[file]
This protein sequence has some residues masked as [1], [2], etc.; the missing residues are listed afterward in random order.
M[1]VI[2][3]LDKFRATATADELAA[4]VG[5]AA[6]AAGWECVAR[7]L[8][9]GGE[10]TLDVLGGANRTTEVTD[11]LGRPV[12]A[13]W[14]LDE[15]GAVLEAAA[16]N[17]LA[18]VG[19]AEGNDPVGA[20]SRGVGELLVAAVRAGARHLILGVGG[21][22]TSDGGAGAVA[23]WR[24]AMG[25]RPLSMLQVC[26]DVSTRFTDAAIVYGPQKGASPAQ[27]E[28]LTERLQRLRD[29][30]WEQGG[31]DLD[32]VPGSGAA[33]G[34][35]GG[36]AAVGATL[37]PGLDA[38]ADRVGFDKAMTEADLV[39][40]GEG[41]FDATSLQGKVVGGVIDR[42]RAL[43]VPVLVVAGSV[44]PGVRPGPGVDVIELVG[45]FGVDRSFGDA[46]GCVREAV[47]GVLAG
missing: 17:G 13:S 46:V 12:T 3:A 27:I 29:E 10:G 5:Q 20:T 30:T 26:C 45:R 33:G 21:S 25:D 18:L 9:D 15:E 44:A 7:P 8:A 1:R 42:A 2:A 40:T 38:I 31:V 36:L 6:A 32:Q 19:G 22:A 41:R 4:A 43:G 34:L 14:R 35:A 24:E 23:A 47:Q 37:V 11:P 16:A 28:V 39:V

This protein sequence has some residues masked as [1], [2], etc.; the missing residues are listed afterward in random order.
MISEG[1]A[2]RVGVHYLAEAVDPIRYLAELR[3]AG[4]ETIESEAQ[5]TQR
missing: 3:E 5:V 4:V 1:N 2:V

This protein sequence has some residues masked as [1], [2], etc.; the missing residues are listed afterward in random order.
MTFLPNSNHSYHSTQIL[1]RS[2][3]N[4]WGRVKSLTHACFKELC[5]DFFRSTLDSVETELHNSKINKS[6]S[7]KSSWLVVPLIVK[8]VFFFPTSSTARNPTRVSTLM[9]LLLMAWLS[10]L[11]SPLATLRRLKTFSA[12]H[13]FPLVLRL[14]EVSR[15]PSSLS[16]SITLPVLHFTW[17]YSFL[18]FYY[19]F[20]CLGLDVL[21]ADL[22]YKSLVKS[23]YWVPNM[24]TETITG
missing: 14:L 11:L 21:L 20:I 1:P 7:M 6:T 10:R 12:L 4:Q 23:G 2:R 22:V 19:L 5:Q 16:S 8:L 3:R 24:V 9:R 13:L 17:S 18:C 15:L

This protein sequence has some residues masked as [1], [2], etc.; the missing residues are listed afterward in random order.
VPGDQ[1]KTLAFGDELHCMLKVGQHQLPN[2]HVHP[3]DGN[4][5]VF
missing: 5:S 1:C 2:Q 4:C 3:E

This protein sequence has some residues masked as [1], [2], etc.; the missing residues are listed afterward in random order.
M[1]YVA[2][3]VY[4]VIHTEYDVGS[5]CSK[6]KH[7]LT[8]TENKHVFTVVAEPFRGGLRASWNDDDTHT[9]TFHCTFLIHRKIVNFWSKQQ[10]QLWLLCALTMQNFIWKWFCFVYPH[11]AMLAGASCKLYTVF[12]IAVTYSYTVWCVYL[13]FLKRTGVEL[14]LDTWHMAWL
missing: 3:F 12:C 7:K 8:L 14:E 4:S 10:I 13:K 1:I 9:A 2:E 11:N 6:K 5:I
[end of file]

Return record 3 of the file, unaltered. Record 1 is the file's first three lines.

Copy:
This protein sequence has some residues masked as [1], [2], etc.; the missing residues are listed afterward in random order.
MTFLPNSNHSYHSTQIL[1]RS[2][3]N[4]WGRVKSLTHACFKELC[5]DFFRSTLDSVETELHNSKINKS[6]S[7]KSSWLVVPLIVK[8]VFFFPTSSTARNPTRVSTLM[9]LLLMAWLS[10]L[11]SPLATLRRLKTFSA[12]H[13]FPLVLRL[14]EVSR[15]PSSLS[16]SITLPVLHFTW[17]YSFL[18]FYY[19]F[20]CLGLDVL[21]ADL[22]YKSLVKS[23]YWVPNM[24]TETITG
missing: 14:L 11:L 21:L 20:I 1:P 7:M 6:T 10:R 12:L 4:Q 23:G 2:R 22:V 19:L 5:Q 16:S 8:L 3:R 24:V 9:R 13:L 17:S 18:C 15:L